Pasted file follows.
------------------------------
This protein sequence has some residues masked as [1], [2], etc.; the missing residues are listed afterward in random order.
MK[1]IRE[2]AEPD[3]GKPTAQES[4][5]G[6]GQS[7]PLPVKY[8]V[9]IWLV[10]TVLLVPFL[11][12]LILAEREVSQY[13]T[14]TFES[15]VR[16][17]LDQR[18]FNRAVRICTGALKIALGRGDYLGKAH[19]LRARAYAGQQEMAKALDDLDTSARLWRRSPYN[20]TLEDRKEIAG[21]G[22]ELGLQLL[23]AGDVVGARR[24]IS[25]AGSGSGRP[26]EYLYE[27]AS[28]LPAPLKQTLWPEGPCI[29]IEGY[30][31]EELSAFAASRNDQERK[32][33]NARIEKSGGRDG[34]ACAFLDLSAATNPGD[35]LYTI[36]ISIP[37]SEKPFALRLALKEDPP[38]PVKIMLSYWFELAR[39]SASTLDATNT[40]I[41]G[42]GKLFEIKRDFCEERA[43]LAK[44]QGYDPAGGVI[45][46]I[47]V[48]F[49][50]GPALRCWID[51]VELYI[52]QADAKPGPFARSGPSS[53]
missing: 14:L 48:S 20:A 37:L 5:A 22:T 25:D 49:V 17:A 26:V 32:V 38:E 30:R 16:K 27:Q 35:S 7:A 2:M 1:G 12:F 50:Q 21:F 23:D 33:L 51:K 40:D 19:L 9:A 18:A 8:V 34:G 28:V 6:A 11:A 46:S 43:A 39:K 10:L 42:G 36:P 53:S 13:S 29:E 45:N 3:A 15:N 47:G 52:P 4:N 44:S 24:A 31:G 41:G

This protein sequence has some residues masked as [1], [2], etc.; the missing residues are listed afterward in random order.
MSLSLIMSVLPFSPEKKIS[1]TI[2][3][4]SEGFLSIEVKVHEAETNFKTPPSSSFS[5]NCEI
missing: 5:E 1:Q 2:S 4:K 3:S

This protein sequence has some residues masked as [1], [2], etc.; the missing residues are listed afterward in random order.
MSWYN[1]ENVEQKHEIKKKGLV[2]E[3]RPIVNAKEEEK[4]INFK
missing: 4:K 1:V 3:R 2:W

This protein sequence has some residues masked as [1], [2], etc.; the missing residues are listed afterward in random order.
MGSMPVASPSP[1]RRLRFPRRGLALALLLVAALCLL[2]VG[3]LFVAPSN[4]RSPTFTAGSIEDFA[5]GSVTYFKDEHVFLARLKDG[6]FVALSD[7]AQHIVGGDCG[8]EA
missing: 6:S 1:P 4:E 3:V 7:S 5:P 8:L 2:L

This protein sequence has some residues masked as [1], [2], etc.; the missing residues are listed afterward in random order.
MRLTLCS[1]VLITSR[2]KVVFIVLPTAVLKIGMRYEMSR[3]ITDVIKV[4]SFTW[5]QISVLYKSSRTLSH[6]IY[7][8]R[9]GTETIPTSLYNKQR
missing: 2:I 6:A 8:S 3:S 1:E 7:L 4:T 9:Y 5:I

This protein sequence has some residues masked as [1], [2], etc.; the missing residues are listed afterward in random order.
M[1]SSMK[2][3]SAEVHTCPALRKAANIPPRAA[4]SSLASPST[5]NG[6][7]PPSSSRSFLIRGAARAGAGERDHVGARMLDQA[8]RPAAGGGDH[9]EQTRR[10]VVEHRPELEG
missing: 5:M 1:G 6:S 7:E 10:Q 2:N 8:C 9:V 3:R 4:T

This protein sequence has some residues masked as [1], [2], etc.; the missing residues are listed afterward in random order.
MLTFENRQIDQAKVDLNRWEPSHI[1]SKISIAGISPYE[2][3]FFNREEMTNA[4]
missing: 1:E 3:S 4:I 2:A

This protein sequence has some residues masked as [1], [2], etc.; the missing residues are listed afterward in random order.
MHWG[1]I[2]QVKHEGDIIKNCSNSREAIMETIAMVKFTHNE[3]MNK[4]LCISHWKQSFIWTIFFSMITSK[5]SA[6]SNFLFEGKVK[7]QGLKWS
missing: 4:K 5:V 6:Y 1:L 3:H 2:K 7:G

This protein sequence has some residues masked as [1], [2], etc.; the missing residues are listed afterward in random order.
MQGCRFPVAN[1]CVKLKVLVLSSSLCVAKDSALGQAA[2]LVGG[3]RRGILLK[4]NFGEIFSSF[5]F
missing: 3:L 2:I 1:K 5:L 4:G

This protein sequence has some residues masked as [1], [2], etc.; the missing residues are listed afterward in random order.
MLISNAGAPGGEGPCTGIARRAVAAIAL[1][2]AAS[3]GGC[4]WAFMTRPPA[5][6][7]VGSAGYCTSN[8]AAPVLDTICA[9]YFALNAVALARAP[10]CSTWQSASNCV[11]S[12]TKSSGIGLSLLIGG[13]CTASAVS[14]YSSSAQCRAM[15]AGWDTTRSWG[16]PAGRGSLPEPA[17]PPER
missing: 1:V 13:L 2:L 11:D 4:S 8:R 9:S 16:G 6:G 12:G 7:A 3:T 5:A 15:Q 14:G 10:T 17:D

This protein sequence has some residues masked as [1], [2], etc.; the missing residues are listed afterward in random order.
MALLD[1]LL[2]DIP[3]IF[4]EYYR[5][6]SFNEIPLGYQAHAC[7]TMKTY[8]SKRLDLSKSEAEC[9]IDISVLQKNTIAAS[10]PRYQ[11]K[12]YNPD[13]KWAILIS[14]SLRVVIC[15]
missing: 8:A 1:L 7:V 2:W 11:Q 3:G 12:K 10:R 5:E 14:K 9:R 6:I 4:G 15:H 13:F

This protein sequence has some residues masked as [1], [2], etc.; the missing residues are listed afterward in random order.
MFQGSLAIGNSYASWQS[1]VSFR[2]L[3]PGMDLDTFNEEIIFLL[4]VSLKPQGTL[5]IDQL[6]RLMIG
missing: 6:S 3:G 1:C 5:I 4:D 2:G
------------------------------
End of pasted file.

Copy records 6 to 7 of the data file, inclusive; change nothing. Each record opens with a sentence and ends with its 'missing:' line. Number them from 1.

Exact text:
This protein sequence has some residues masked as [1], [2], etc.; the missing residues are listed afterward in random order.
M[1]SSMK[2][3]SAEVHTCPALRKAANIPPRAA[4]SSLASPST[5]NG[6][7]PPSSSRSFLIRGAARAGAGERDHVGARMLDQA[8]RPAAGGGDH[9]EQTRR[10]VVEHRPELEG
missing: 5:M 1:G 6:S 7:E 10:Q 2:N 8:C 9:V 3:R 4:T

This protein sequence has some residues masked as [1], [2], etc.; the missing residues are listed afterward in random order.
MLTFENRQIDQAKVDLNRWEPSHI[1]SKISIAGISPYE[2][3]FFNREEMTNA[4]
missing: 1:E 3:S 4:I 2:A